Book review: Scars of Independence: America’s Violent Birth by Holger Hoock (Crown, 2017)
Wars take an awful human toll, no matter how just the cause. Regardless of the ideological, economic or other reasons that a war is fought, and regardless of how much humanity as a whole might benefit from the outcome, the day-to-day mechanics of warfare results in widespread suffering of all sorts. While soldiers often volunteer their participation, there are invariably people are in the way of military activity who suffer physical or economic harm. In addition, wars tend to polarize societies, resulting in the devastation and displacement of individuals and families who either are sympathetic towards one side, or who refuse to support either side. It is a part of every war, and the American Revolution was no different.
Holger Hoock explores the dark aspects of the American Revolution in his new book Scars of Independence. It is a significant study for the obvious reason that it dares to look beyond the principles and perceptions of righteousness that pervade much of the popular literature on the subject, illustrating that the operational aspects of the war were fraught with atrocities and injustices at all levels that were committed by all sides. The additional significance is in examining these aspects of the war as a topic unto itself, rather than simply as sidelights to the study of some other facet of the conflict. This book puts the ugliness of the war at the forefront.
For those who are well-read on the American Revolution, there is surprisingly little here that is wholly new. Persecution of those with different views, coercion of neutrals to take sides, barbaric treatment of prisoners of war, the suffering of civilians at the hands plundering soldiers of all nations, the unnecessary slaughter of soldiers and civilians. All of these topics are to some extent familiar, but usually receive limited or isolated treatment; we read about single incidents without learning about widespread practices. Scars of Independence examines these and other aspects of wartime violence in great depth, making extensive use of primary sources to do so, showing that wanton violence and abuse was pervasive during the American Revolution. Such a broad study will probably be new to even the experienced student of the war.
What is lacking in many parts of the discussion is comparison to the general conditions of life during the era. We learn, for example, that American and British soldiers might be lashed as punishment for crimes, and of the awful nature of lashing. No mention, however, is made of servants, slaves and laborers who might also get beaten by their masters, or that soldiers at least had the benefit of a trial before being subjected to such punishments. We read horrific details about military prisons, but nothing about civilian prisons to give a basis for comparison. The war was brutal, to be sure, but how much worse was it than peacetime life?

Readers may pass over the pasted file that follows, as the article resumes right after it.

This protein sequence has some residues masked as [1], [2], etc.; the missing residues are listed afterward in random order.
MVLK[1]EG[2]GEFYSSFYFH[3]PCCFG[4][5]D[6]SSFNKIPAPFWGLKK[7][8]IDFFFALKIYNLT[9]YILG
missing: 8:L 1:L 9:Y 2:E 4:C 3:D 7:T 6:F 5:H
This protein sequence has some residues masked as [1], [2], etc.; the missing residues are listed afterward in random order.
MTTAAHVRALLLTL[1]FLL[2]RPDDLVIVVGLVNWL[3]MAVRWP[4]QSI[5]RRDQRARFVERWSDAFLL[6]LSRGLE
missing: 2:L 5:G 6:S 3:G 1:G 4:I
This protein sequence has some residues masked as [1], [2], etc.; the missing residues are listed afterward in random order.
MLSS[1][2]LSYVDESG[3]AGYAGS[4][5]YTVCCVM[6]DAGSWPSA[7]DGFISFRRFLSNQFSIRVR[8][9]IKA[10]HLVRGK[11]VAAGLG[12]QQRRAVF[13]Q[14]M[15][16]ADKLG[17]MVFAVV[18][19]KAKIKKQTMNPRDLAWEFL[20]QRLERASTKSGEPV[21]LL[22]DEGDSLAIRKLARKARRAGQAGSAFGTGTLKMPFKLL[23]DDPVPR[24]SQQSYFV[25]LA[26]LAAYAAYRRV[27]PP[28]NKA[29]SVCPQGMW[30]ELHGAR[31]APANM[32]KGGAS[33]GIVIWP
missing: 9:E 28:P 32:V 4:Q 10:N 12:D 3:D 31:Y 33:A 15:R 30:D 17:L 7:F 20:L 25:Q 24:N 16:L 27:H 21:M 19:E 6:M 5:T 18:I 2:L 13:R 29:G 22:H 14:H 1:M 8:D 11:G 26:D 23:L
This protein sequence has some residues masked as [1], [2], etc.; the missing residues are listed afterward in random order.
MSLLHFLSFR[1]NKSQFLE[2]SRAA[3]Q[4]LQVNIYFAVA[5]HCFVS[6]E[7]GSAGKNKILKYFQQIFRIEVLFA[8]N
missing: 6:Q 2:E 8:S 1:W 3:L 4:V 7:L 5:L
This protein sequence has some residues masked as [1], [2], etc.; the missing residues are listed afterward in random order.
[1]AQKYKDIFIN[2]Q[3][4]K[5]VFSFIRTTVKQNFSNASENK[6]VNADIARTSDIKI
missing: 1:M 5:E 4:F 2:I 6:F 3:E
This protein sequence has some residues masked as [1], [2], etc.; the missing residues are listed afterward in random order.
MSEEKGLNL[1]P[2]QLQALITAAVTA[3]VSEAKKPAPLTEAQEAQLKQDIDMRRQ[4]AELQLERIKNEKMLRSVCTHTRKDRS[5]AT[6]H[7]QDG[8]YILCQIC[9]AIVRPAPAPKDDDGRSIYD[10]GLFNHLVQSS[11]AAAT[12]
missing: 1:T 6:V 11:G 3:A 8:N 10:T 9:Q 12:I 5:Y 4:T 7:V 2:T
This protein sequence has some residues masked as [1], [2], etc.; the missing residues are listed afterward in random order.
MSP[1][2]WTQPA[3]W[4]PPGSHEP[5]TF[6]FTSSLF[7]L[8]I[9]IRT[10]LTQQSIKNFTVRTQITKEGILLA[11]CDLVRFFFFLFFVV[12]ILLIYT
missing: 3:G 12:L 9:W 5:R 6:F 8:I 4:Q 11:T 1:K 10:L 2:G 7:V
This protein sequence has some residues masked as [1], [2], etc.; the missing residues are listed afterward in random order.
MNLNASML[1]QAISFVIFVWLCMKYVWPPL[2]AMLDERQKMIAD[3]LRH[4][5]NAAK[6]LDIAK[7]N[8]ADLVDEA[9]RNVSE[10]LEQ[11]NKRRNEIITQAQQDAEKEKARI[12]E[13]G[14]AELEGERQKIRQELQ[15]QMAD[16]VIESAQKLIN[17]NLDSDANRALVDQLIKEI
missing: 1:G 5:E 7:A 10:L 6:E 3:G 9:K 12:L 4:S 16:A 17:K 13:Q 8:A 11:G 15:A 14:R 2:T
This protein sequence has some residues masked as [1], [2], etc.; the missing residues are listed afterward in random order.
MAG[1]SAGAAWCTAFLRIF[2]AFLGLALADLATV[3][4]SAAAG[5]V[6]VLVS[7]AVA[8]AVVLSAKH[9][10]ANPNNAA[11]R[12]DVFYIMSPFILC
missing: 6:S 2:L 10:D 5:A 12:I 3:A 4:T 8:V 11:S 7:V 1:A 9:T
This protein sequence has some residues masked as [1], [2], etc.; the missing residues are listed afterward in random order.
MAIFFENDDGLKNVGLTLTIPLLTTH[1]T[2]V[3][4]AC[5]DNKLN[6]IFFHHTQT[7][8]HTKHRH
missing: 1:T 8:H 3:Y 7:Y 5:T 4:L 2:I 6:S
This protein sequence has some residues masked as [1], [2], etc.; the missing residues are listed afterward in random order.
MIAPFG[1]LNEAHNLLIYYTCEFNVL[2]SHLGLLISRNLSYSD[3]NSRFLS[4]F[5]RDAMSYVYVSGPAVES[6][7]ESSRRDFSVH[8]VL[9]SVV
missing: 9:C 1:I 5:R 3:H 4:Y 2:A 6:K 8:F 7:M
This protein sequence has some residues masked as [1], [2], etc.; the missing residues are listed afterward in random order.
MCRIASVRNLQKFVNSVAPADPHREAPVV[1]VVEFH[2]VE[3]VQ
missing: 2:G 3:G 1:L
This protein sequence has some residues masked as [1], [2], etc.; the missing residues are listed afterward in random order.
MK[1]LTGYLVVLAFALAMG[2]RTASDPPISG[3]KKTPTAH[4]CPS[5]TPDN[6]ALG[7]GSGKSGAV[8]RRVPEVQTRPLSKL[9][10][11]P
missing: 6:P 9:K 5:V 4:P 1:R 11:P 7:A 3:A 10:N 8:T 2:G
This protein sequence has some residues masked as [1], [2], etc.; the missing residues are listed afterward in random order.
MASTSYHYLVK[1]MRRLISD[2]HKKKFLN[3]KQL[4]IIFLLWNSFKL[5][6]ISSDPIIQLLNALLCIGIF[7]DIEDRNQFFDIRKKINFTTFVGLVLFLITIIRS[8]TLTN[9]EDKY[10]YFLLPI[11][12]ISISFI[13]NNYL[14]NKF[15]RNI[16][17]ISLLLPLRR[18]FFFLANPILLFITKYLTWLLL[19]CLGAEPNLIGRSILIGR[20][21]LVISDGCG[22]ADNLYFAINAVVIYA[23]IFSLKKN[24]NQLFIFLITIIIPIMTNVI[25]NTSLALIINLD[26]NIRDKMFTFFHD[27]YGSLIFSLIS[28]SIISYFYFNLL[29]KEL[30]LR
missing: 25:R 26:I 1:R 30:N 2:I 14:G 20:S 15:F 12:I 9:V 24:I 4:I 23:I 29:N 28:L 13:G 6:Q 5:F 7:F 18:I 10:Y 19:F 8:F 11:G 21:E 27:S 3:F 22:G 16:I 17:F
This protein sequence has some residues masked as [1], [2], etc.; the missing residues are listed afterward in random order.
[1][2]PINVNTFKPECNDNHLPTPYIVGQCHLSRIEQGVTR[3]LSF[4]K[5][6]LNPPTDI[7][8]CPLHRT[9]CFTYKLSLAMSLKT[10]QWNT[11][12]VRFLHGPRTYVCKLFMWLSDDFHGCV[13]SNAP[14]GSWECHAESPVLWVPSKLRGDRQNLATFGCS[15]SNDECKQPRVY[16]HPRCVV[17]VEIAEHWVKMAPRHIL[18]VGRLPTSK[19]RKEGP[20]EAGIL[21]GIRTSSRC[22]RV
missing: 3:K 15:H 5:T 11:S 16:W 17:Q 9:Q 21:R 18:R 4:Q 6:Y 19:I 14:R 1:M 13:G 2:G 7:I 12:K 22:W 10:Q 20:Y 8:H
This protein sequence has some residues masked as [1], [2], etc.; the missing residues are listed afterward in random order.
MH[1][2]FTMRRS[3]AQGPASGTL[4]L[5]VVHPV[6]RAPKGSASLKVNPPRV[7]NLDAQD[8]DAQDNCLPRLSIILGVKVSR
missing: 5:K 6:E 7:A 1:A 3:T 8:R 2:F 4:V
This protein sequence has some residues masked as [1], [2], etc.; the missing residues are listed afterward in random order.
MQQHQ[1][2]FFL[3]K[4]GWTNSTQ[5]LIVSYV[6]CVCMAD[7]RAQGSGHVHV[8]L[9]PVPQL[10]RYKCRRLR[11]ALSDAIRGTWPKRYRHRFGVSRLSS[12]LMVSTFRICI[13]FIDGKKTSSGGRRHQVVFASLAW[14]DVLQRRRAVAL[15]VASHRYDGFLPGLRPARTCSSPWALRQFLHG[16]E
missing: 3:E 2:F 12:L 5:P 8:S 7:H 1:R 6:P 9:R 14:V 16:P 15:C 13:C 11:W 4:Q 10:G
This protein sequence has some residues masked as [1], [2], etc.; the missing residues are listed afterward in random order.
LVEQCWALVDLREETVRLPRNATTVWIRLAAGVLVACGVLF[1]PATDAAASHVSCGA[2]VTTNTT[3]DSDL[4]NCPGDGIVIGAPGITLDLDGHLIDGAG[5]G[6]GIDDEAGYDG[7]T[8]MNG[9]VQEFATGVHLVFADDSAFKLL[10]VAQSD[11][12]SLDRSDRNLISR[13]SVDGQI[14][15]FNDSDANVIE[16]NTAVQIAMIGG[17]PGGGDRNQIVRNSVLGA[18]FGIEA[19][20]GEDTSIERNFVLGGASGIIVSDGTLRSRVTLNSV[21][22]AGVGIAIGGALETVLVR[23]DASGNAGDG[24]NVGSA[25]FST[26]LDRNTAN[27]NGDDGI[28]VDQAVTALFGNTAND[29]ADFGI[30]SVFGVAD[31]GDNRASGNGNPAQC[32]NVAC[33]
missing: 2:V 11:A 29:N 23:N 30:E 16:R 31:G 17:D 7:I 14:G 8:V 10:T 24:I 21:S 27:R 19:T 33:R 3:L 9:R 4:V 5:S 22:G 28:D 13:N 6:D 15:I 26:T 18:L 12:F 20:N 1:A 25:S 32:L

In some cases the injustices are put in a rational light, showing the difficult choices that leaders had to make when the only options would lead to some sort of suffering. Should the army risk starvation or desertion of its soldiers, or forcibly seize crops and subject the local population to deprivation and disenfranchisement – which choice better served the army’s long-term goals? Many of the wartime abuses are shown to be the natural result of conflict, or the result of choice between two evils.
The book is extensively annotated, revealing the wealth of primary sources consulted by the author. The presentation of the end notes, however, is challenging; note numbers appear only at the end of each paragraph, making it difficult to determine which elements of the paragraph correlate to which sources. This convention is not unusual, and is effective for writers who tend to draw material for each paragraph from a single source, but for a work of this sort where the author has done a masterful job of compiling and integrating material, aggregating the sources for each paragraph only makes it difficult for those who wish to pursue a source to identify it with certainty.
Scars of Independence is not an easy read, partly because of the depth of analysis and partly because of the truly horrible things that it relates. As an examination of the war’s violence, it emphasizes only the darkest aspects of the conflict. This is intentional, but it comes at the expense of seeing any other facet of the war. The book is an outstanding counterpoint to the many works that ignore the grim realities of warfare, but it is important for the reader to keep in mind that it is not intended to be a complete picture. It should not stand alone as the only perspective. It is, however, an outstanding and long-overdue balance for other types of American Revolution history, and as such is highly recommended.